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Not affiliated with Presqu'Ile Winery, a California winery

Varieties of Italian Juices for Winemaking

Available Italian Varieties


Amarone - This grape has been cultivated in the Veneto region for at least several hundred years. Light crimson in color, it is fairly tart, medium to full bodied with aromas of fruit, black cherries and almonds.

Barolo - Nicknamed “The King of Wines”, Barolo is not for the faint of heart—or palate. Its key qualities: famous 'tar and roses' aroma, a bright ruby color, firm tannins, elevated acidity, and relatively high alcohol.

Bardolino red, sometimes almost cherry blend of Corvina, Rondinella, and Molinara varieties from vineyards on the east shore of Lake Garda in the Veneto.  Fruity with notes of cherry, strawberry and raspberry, with spicy notes of black pepper and cinnamon. The palate is dry, soft, fresh and pleasantly salty.

Brunello – from the vineyards around Montalcino in south Tuscany.  One of Italy’s best known & most expensive wines made from unique, locally adapted Sangiovese. Traditionally aged 3 or more years and gets better with age. Fleshy texture, good body and smooth tannins with blackberry, black cherry, black raspberry, chocolate & leather flavors.

Cabernet Sauvignon - A classic varietal that in Italy initially earned notoriety and controversy as a component in the well-known Super Tuscan Blends. Cab Sauv can be fermented alone or blended with Sangiovese and other varietals to produce Super Tuscan blends with significant power, depth and complexity.

Chianti - Very young tasting. It has the fruity fresh appeal of Beaujolais and is usually a Sangiovese grape blend.

Dolcetto - "Little Sweet One." Traditional styles are light purple in color with low tannins, cherry, raspberry, jammy flavors with hints of spice.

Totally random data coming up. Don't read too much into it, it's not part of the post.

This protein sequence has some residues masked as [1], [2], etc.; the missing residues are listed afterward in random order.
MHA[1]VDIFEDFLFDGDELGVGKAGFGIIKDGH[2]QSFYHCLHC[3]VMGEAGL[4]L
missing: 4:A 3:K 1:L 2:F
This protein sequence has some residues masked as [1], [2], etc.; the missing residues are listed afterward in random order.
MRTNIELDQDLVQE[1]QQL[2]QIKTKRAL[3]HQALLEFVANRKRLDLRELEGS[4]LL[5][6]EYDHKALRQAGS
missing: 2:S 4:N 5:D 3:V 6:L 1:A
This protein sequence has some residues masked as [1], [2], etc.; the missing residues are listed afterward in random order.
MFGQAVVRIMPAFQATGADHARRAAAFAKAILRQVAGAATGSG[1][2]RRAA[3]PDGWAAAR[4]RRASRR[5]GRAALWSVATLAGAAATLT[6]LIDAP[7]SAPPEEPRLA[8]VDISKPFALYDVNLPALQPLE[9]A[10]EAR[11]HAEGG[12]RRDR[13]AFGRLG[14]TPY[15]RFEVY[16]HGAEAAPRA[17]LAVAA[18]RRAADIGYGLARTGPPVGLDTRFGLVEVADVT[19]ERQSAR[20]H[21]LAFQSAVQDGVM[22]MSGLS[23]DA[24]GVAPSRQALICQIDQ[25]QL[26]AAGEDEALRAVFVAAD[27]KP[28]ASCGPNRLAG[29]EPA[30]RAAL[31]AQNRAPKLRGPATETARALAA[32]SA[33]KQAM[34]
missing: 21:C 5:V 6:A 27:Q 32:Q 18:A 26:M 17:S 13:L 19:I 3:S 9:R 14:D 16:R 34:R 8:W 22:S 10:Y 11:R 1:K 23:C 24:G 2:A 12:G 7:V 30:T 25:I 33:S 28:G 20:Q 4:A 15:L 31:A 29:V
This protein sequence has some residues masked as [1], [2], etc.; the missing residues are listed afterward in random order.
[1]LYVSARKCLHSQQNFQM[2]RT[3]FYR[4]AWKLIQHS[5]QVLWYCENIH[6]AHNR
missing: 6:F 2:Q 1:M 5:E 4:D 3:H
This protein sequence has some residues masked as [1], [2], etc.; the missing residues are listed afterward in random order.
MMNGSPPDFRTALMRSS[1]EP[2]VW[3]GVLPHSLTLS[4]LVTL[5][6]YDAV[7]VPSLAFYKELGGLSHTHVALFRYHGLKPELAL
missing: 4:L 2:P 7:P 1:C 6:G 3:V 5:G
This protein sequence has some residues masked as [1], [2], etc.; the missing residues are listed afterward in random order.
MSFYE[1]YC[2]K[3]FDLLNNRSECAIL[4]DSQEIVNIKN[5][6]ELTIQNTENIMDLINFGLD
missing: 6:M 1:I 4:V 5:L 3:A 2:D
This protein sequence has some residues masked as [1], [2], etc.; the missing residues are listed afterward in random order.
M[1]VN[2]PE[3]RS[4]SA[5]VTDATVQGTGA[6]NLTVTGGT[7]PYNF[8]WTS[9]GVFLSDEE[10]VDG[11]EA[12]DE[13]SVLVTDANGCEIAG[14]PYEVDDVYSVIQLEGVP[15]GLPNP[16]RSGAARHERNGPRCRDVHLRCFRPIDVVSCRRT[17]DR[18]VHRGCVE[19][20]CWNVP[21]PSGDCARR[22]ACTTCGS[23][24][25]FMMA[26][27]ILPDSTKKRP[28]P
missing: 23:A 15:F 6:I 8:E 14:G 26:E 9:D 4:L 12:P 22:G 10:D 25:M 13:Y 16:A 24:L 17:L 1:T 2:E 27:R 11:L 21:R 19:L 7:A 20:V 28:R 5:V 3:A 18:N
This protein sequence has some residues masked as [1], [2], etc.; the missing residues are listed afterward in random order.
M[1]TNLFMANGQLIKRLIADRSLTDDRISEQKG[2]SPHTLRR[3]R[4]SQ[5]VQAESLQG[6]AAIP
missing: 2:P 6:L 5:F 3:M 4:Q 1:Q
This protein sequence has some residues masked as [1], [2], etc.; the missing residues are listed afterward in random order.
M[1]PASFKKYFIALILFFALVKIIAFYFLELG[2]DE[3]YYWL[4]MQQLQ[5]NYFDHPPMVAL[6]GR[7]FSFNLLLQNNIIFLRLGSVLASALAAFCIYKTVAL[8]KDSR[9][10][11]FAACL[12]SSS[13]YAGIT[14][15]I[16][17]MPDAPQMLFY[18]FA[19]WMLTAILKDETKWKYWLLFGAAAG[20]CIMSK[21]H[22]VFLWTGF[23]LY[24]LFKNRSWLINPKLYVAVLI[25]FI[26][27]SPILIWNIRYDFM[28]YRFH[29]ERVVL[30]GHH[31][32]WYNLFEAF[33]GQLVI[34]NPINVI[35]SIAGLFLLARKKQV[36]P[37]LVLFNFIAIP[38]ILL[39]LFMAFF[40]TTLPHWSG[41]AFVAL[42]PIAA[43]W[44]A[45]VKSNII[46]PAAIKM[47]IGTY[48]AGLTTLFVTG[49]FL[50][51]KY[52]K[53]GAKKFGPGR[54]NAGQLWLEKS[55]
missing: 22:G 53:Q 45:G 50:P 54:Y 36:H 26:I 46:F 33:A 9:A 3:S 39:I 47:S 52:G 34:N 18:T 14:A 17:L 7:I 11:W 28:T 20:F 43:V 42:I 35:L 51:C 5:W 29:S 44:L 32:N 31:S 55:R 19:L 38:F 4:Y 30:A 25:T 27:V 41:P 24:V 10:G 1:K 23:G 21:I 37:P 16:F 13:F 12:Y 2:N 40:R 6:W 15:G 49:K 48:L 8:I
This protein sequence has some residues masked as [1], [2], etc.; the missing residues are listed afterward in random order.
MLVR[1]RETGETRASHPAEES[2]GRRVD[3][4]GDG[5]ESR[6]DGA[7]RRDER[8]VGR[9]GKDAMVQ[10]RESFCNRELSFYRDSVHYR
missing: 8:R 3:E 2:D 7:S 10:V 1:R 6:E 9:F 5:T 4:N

Lambrusco - Known for its natural effervescence. A sweet medium-bodied wine that has berry tasting notes and a high acidity.

Montepulciano - Globally appreciated for their soft flavors, strong color and gentle tannins, Montepulciano wines are typically best consumed in their youth and with food. Used in varying proportions to produce wines under roughly 50 of Italy's DOC and DOCG titles. Although sometimes used on its own, it is principally blended with other varieties, most successfully with Sangiovese.

Sangiovese - Sangiovese is one of the most widely planted grapes in Italy. Has fresh, cherry flavors and an earthy quality, often aromatic like cedar. An exceptional blending wine, Sangiovese plays well with others.

Nebbiolo – Famous late ripening grape from the Piemonte region in northwest Italy that produces a light ruby colored wine with flavor characteristics of violets, roses, tar, wild herbs, cherries, raspberries, truffles, tobacco, and prunes.  This great blending variety is a key component of Barolos, Barbarescos, Roeros, and Gattinaras.

Toscana Rosso – Make your own Super Tuscan red with stalwart Tuscan Sangiovese blended with non-traditional Cabernet Sauvignon and Merlot to produce a bold, smooth, well-balanced wine with great tannin structure.

Valpolicella - Made from three grape varieties: Corvina Veronese, Rondinella, and Molinara. This wine is a light, fragrant table wine known for its sour cherry flavor.


Pinot Grigio - Currently the most popular white wine produced in Italy, mostly grown in the northeastern regions of Italy. Most Pinot Grigios are dry with fruit flavors of pear and apple with hints of lemon and mineral.

Frascati – Produced from antiquity, Frascati was one of the preferred wines of Ancient Rome, Renaissance Popes, and the Dolce Vita generation in the 1960s. Produced in the Lazio region southeast of Rome. Made principally from Malvasia, Trebbiano, and Grechetto grapes.

Trebbiano – One of the most widely grown grapes in the world, Trebbiano produces typically fresh and fruity wines that are best drunk young.  Known as Ugni Blanc in France where its high acidity makes it a perfect choice for Cognacs and Armagnacs; about a third of all white wine in Italy is made with Trebbiano.